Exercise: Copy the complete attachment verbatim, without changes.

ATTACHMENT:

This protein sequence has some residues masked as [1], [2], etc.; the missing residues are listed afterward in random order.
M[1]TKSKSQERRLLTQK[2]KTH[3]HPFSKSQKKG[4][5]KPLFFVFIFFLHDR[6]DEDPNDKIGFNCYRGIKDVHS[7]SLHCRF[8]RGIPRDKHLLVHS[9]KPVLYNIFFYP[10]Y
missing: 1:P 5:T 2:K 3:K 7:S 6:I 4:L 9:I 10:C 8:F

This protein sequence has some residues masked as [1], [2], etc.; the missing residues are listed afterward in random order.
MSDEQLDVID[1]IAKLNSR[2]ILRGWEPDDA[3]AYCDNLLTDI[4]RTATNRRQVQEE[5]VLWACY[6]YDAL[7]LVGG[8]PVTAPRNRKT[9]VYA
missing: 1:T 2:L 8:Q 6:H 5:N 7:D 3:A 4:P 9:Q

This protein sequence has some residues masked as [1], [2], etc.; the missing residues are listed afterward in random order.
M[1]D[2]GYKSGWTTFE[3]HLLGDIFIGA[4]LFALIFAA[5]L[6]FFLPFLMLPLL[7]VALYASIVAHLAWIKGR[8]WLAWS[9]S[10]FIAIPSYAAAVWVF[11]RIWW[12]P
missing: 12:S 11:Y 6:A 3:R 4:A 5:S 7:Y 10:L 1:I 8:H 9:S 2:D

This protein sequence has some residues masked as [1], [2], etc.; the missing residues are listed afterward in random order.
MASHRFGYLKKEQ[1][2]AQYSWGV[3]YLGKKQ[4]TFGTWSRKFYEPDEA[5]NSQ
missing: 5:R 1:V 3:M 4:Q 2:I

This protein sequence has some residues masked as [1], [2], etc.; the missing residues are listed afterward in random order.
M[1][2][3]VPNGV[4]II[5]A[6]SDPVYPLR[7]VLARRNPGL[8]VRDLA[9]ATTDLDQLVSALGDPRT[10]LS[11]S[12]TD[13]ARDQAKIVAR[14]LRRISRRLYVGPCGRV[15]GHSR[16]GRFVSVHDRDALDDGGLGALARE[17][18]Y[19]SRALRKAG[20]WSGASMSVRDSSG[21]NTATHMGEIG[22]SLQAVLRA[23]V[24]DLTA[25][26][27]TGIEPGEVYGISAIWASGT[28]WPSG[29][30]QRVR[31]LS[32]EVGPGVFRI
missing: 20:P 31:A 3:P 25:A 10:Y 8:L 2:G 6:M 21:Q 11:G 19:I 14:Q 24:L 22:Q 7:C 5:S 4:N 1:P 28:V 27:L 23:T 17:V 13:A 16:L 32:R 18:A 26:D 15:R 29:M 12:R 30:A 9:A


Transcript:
This protein sequence has some residues masked as [1], [2], etc.; the missing residues are listed afterward in random order.
M[1]TKSKSQERRLLTQK[2]KTH[3]HPFSKSQKKG[4][5]KPLFFVFIFFLHDR[6]DEDPNDKIGFNCYRGIKDVHS[7]SLHCRF[8]RGIPRDKHLLVHS[9]KPVLYNIFFYP[10]Y
missing: 1:P 5:T 2:K 3:K 7:S 6:I 4:L 9:I 10:C 8:F

This protein sequence has some residues masked as [1], [2], etc.; the missing residues are listed afterward in random order.
MSDEQLDVID[1]IAKLNSR[2]ILRGWEPDDA[3]AYCDNLLTDI[4]RTATNRRQVQEE[5]VLWACY[6]YDAL[7]LVGG[8]PVTAPRNRKT[9]VYA
missing: 1:T 2:L 8:Q 6:H 5:N 7:D 3:A 4:P 9:Q

This protein sequence has some residues masked as [1], [2], etc.; the missing residues are listed afterward in random order.
M[1]D[2]GYKSGWTTFE[3]HLLGDIFIGA[4]LFALIFAA[5]L[6]FFLPFLMLPLL[7]VALYASIVAHLAWIKGR[8]WLAWS[9]S[10]FIAIPSYAAAVWVF[11]RIWW[12]P
missing: 12:S 11:Y 6:A 3:R 4:A 5:S 7:Y 10:L 1:I 8:H 9:S 2:D

This protein sequence has some residues masked as [1], [2], etc.; the missing residues are listed afterward in random order.
MASHRFGYLKKEQ[1][2]AQYSWGV[3]YLGKKQ[4]TFGTWSRKFYEPDEA[5]NSQ
missing: 5:R 1:V 3:M 4:Q 2:I

This protein sequence has some residues masked as [1], [2], etc.; the missing residues are listed afterward in random order.
M[1][2][3]VPNGV[4]II[5]A[6]SDPVYPLR[7]VLARRNPGL[8]VRDLA[9]ATTDLDQLVSALGDPRT[10]LS[11]S[12]TD[13]ARDQAKIVAR[14]LRRISRRLYVGPCGRV[15]GHSR[16]GRFVSVHDRDALDDGGLGALARE[17][18]Y[19]SRALRKAG[20]WSGASMSVRDSSG[21]NTATHMGEIG[22]SLQAVLRA[23]V[24]DLTA[25][26][27]TGIEPGEVYGISAIWASGT[28]WPSG[29][30]QRVR[31]LS[32]EVGPGVFRI
missing: 20:P 31:A 3:P 25:A 10:Y 8:L 2:G 6:M 21:Q 11:G 19:I 14:Q 24:L 22:Q 7:C 5:S 4:N 1:P 28:V 27:L 23:T 17:V 13:A 16:L 32:R 18:A 26:D 15:R 29:M 12:R 30:A 9:A